It’s hardly news anymore when the House of Representatives, controlled by a Republican majority, votes to put an end to the Affordable Care Act (ACA), a.k.a. Obamacare. But Friday’s vote was different; it takes the operation of the federal government hostage unless funding for the implementation of the health-care law is revoked.
Because Congress is never able to pass a budget in a timely fashion (if at all), the funding of government operations depends on the periodic passage of continuing resolutions (CRs) to keep federal agencies running. H.J. Res. 59, the legislation passed in the House Friday 230-189, is a CR that includes a measure to defund the health-care law.
The ACA is expected to provide health insurance to 32 million uninsured Americans and strengthens coverage for those who already have health-care plans.
But the Senate is controlled by Democrats, so a measure to defund the ACA will never pass in that body, meaning that House Republicans, effectively controlled by Tea Party extremists, have just brought the nation ever closer to the brink of a government shutdown.
House Speaker John Boehner (R-OH) was not keen to bring Friday’s vote to the floor. Memories of the 1995 government shutdown forced by Republicans under then-Speaker Newt Gingrich (R-GA) loom large, memories of an electorate so angry over the shutdown that the Republicans lost eight seats in the 1996 congressional elections and Bill Clinton, the Democratic president, won re-election.
The Tea Party crowd in Congress, however, seems confident of its invincibility—or, just as likely, is so beholden to the forces intent on derailing President Barack Obama’s health-care plan that its members can consider no alternative. So on Wednesday, Boehner acceded to the demands of his party’s most far-right wing.
The driving force behind coupling the CR to the destruction of the health-care law is 2016 presidential hopeful Sen. Ted Cruz (R-TX), who keynoted the August conference sponsored by the Americans for Prosperity Foundation (AFPF) with a call to arms against Obamacare. AFPF and its sibling organization, known as Americans for Prosperity, were founded by the billionaire brothers Charles and David Koch, who have pumped millions into the organization of the Tea Party movement, and organizations such as the American Legislative Exchange Council (ALEC) and the anti-Obamacare Center to Protect Patient Rights.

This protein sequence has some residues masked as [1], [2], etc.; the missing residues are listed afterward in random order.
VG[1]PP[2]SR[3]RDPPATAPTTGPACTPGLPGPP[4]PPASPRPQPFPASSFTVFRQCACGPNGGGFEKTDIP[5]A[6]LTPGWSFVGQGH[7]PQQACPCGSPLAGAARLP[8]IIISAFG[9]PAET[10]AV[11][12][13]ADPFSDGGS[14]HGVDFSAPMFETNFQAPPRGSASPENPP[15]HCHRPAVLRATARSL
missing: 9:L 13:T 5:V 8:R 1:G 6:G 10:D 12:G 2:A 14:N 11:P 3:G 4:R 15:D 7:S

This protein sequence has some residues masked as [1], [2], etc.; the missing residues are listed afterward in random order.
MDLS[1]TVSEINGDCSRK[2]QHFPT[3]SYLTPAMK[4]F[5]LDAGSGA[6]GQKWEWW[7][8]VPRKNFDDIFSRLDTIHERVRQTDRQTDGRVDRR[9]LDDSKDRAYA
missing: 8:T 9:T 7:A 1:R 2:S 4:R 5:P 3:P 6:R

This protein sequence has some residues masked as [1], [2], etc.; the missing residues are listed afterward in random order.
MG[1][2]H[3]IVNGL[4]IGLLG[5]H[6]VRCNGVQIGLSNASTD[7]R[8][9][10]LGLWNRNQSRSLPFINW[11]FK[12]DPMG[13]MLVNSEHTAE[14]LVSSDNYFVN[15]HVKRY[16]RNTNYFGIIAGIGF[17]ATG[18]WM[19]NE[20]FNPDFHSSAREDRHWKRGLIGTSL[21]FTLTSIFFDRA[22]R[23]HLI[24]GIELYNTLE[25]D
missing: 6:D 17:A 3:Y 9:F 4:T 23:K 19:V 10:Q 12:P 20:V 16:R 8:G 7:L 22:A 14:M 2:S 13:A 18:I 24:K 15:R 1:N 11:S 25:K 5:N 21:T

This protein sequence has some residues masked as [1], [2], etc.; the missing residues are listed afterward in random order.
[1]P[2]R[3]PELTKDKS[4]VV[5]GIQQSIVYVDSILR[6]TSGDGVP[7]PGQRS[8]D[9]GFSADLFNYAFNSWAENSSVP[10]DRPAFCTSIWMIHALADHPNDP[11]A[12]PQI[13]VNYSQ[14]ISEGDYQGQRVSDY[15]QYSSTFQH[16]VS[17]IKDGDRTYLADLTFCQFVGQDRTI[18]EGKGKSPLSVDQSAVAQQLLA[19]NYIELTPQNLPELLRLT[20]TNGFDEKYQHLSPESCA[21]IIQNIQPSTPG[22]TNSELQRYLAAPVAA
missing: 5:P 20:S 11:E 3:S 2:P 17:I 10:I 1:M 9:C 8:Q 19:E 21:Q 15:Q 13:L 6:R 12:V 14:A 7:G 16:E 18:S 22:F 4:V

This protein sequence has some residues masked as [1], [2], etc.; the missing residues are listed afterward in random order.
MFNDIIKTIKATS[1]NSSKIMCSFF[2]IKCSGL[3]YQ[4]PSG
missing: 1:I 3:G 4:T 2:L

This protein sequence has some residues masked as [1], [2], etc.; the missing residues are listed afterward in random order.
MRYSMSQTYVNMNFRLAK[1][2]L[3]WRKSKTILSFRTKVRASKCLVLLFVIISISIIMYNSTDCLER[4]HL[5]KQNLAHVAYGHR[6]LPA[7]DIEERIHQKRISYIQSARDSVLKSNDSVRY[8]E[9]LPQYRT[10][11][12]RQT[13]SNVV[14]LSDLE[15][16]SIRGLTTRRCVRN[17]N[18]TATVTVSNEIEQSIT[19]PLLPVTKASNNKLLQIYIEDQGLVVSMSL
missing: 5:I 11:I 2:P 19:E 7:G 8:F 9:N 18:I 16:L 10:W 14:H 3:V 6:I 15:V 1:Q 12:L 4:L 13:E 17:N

Americans for Prosperity spent an estimated $66 million on so-called issue ads during the 2012 election cycle, according to the Center for Media and Democracy, at least $33 million of that targeting Obama’s re-election campaign, according to the Center for Responsive Politics.
The group was one of two powerful organizing entities arrayed against the passage of the ACA (the other was FreedomWorks, also founded with Koch money), and it has led the fight to repeal the law practically from the moment it was passed.
For the Kochs and their allies, Obamacare is a particular bugaboo. If it succeeds and people like it, that could spell an upturn in the electoral fortunes of Democrats. That’s why Generation Opportunity, a group that received $5 million last year from Freedom Partners, the Koch-linked dark money group, was created to try to convince college students not to purchase health insurance (as the Obamacare law requires the uninsured to do). Earlier this week, a particularly creepy Generation Opportunity video ad targeting college women hit the internet, featuring the image of a young woman on a gynecologist’s table, feet in stirrups, terrorized by a monstrous Uncle Sam standing between her legs, wielding a device used when collecting a pap test.
That ad, and Cruz’s crusade, are all of a Koch-driven piece.
Next week, the House bill will arrive in the Senate, where Cruz’s allies in the lower chamber will suffer a ringing defeat when Senate Majority Leader Harry Reid (D-NV) strikes the defunding measure from the CR, passes it through the Senate, and sends it back to the House, where the Republican majority may fail to pass it in time to meet the October 1 deadline for funding the government.
That could be a big loser for the Republicans in the 2014 congressional elections. But for Cruz, any way it turns out could be a win of sorts. He’ll be positioned well in the 2016 Republican presidential primaries, which are driven by a right-wing electorate that famously loathes the president, and anything that bears his name. Should Cruz win that nomination, he’ll have ingratiated himself with the people who spend tens of millions of dollars each cycle on political advertising.
And if he loses that presidential nomination? He’s not up again for reelection to his Senate seat until 2018. Plenty of time to recover.